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I know you can do this

class Object
    private $ar;

    public function __isset($name)
        return isset($this->ar[$name]);

which can then be used to do the following

$obj = new Object();
if (isset($obj->name)) { /* ... */ }

However is there a way to do this

$obj = new Object();
if (isset($obj)) { /* .... */ }

Where i can control the return of $obj status using the __isset() magic method on the object it self.

share|improve this question
May I ask what you want to do with the isset expression? If a variable is not set, it can not be an object, so I'm just wondering for what that should have a use for you. And keep in mind that isset is not a function but a language construct. – hakre Oct 14 '11 at 12:46
Well it reason is, because the object is set, however there is a state which i would like the object to return notset however it is still initialized. – Angel.King.47 Oct 14 '11 at 13:22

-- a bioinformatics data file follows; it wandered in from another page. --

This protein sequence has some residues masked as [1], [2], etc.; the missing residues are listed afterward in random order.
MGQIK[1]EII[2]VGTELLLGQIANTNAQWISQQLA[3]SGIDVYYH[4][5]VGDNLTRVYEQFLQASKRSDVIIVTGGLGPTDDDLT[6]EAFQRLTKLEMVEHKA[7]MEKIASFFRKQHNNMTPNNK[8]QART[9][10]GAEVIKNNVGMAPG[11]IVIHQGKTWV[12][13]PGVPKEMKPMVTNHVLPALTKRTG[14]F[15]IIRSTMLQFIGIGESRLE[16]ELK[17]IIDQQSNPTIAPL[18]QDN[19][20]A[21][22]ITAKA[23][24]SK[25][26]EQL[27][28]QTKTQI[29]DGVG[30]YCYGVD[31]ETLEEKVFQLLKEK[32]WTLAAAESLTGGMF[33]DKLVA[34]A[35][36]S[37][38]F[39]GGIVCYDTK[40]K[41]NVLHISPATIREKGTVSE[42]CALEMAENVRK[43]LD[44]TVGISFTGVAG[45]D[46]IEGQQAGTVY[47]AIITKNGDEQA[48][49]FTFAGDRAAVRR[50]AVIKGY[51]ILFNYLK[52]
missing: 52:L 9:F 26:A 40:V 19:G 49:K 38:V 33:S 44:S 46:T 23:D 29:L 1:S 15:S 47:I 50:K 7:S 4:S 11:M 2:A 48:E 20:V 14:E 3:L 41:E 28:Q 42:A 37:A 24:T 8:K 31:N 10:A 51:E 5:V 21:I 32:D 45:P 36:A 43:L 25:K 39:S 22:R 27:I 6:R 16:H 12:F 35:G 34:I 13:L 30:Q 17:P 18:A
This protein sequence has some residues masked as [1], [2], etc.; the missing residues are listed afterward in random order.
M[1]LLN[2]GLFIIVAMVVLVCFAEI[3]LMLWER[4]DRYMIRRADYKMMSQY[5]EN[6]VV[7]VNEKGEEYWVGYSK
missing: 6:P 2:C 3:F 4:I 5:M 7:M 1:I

Give it a method like public function isSet() { return (bool) $result;}. You can just call that function and get your set status. It's a functionality of your class, not if a variable is set or not (for what isset is for). – hakre Oct 14 '11 at 13:25
That was the idea/the way it already works. I was just wondering if there was a way to do it using the magic function. – Angel.King.47 Oct 14 '11 at 13:35
up vote 2 down vote accepted

You could only define a new global function myIsset() or something like it to do this.

function myIsset($obj = NULL)

When checking the variable $obj with isset PHP doesn't interact with the object that might be referenced by the variable at all.

share|improve this answer
Yea i suppose i can do that, but its so much prettier if i do it the other way. – Angel.King.47 Oct 14 '11 at 12:27
But that's not how it works. ;) __isset() is triggered in case you try to do anything with a not explicitly defined instance variable. And $obj doesn't qualify as such. – Till Helge Oct 14 '11 at 12:28
I guess im just having wishfull thinking. :( thanks any way – Angel.King.47 Oct 14 '11 at 12:30
@Angel.King.47: Maybe if you add to your question what you actually want it for (what are you trying to achieve with that?), it's possible to suggest you something. – hakre Oct 14 '11 at 12:41

You cannot, because it would not make any sense (at least not in the way isset() is meant to be used). So isset($obj) is always true as long as it points to some object and not NULL/undefined.

share|improve this answer

Magic method __isset is not intended to be used that way.

According to PHP manual:

"__isset() is triggered by calling isset() or empty() on inaccessible properties."

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